That is a fair point, but some of us DO understand about cross contamination. My former career justifies that statement for me. It is also a valid point about potential for injury and need for hospital treatment. But then the government guidelines say it is OK to go to work if you cannot work from home, and can follow the safety rules. I think for a firm like us who are 95% domestic the reality is most customers won't want or expect us to be doing the work at present.

Trouble is it's the very large proportion who think they do but actually don't have a bloody clue that are a danger to everyone.
At the end of the day it's down to the individual if they want to carry on or not.
When this is over I will be able to say I have done as much as I could to ease the burden on the NHS and help control it's spread, whilst my competitors will be able to say I made a shed load of money because there was no competition, I know which one sits better with me.

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15 minutes ago, Andymacp said:


By conveying the response you are therefore endorsing it.
It would be perhaps more helpful if the arb association could give clarity of specific tasks such as how to clean tools correctly, how often ?, after every use or start and finish of the day, should staff wear masks, what chemicals should be used, what should be done with waste materials. How you recommend rigging operations are carried out safely to prevent cross contamination, how gloves should be used properly.
I’m sure most contractors now fully understand that it has been left to them to decide whether they should/can work safely.
It would be more helpful then if the Arb Ass could provided better and more detailed guidance on how to do that.

Thanks for your reply and points raised.

I will feedback to Head Office regarding more detail of "how" to work safely during Covid19 pandemic but in the mean time some information can be gleaned here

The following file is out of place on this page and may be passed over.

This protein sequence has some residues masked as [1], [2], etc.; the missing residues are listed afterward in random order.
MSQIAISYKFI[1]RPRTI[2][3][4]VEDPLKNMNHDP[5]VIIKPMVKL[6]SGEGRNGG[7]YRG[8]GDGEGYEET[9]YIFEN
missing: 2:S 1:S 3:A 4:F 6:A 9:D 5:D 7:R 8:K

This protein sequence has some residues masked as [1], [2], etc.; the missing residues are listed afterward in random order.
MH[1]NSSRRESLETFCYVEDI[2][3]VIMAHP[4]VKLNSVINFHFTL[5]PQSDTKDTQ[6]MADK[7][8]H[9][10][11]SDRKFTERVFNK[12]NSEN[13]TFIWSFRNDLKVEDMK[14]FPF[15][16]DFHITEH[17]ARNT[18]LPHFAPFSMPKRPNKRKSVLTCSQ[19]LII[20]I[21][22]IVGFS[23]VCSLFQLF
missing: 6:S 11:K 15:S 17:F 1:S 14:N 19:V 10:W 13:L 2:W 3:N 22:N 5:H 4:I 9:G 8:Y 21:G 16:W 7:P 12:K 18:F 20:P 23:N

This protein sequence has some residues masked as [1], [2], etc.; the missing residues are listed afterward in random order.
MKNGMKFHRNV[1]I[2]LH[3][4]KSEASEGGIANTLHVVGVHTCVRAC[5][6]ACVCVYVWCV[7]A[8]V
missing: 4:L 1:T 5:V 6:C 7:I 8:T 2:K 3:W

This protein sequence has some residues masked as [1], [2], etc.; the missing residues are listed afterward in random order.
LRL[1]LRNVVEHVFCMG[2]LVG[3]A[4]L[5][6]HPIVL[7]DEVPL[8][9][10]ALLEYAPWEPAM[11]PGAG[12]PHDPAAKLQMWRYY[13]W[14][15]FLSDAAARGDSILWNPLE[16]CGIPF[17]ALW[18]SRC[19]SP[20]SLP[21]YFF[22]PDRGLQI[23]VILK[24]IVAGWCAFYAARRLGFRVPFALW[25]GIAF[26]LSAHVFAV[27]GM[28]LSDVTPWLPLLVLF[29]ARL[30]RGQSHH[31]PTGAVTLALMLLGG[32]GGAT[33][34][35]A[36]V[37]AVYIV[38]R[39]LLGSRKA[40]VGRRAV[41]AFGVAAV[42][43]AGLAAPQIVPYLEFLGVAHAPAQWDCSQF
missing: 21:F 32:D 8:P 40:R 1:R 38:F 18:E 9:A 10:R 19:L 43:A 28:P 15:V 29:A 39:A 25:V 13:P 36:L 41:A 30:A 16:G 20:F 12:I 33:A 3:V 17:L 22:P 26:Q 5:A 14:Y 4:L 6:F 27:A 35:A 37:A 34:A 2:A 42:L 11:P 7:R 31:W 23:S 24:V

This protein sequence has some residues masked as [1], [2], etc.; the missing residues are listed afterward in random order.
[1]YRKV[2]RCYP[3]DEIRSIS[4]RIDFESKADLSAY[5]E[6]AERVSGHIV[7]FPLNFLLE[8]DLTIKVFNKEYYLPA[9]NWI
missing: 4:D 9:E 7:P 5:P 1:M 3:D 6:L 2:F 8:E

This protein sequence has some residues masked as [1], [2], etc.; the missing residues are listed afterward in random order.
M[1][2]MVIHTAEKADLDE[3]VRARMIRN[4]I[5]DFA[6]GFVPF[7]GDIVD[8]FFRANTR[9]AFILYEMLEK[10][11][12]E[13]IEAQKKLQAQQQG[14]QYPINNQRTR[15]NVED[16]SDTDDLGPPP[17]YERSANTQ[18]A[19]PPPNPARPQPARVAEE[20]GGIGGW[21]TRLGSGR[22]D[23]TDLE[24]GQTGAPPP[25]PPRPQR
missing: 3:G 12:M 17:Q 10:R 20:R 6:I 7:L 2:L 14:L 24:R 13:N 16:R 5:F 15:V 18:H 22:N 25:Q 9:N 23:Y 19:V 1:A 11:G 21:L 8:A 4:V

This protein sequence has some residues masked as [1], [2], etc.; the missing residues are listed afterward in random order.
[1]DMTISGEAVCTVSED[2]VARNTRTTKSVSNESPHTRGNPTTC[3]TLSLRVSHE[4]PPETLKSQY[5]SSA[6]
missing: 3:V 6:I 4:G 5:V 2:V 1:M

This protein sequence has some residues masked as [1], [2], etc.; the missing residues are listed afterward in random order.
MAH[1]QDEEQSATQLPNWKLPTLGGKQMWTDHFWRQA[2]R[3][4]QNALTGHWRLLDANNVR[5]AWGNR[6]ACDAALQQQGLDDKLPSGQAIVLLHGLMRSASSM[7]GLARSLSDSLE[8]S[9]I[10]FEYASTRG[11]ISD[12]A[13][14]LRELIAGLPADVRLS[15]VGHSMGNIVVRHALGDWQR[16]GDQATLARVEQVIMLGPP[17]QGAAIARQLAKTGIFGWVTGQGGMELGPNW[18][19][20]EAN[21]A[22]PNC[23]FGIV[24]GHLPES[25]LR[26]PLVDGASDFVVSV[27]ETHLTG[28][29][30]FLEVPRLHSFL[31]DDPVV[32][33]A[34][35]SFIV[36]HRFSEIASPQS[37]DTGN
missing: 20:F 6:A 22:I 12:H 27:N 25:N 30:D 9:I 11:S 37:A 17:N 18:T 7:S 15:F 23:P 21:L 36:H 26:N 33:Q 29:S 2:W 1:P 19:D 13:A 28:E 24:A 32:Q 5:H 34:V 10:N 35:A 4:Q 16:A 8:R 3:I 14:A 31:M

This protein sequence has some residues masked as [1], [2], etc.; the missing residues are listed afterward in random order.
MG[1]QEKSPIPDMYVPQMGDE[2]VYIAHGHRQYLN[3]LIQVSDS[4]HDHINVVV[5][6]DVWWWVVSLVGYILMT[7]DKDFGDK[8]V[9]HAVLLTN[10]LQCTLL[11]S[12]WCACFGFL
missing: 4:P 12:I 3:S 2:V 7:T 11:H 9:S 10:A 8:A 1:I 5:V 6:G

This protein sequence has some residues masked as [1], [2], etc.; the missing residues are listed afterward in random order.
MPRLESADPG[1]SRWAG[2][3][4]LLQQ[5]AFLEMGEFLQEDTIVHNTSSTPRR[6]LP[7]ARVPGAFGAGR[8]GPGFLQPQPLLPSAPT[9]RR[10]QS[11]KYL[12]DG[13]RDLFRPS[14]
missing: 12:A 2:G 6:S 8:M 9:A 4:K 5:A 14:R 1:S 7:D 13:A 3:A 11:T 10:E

WWW.TREES.ORG.UK

A range of tree related help and advice for members of the public as well as tree surgeons.

 

Regards,

Paul

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Thanks Paul,
The info is good but very generic.
Would it not have been a good idea for the Association to have a team of Arb approved contractors go out and preform tasks and then you could observe whether they were possible or not.
Also the advice seems to be very England based. DEFRA and PHE.
What is the advice from SNH and the welsh and Irish equivalent.

Cheers

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26 minutes ago, Andymacp said:

Thanks Paul,
The info is good but very generic.
Would it not have been a good idea for the Association to have a team of Arb approved contractors go out and preform tasks and then you could observe whether they were possible or not.
Also the advice seems to be very England based. DEFRA and PHE.
What is the advice from SNH and the welsh and Irish equivalent.

Cheers

Hi Andy(?), the guidance we have principally received has been from DEFRA / PHE / HSE, hence that's what's posted.

 

Your proposal would take time to coordinate and complete, plus we're all home-working currently. Hence it's non-starter for now I'm afraid.

 

In terms of what tasks are not possible...I don't immediately see any being so 'if' a business has decided to work...one of the most challenging is clearly maintaining the 2.0m social distancing guidance ("where possible") and particularly when travelling in works vehicles if there is more than just the driver any this is where the use of the face-mask would be appropriate (but not more than 2 people AND preferably travel separately...albeit my local council are clearly immune as 3x & 4x operators in recycling / refuse vehicles, mute point.)

 

The construction industry sector have also issued some guidance but again it's quite general (see attached.)

 

Regards,

Paul

Site-Operating-Procedures-23-March-2020.pdf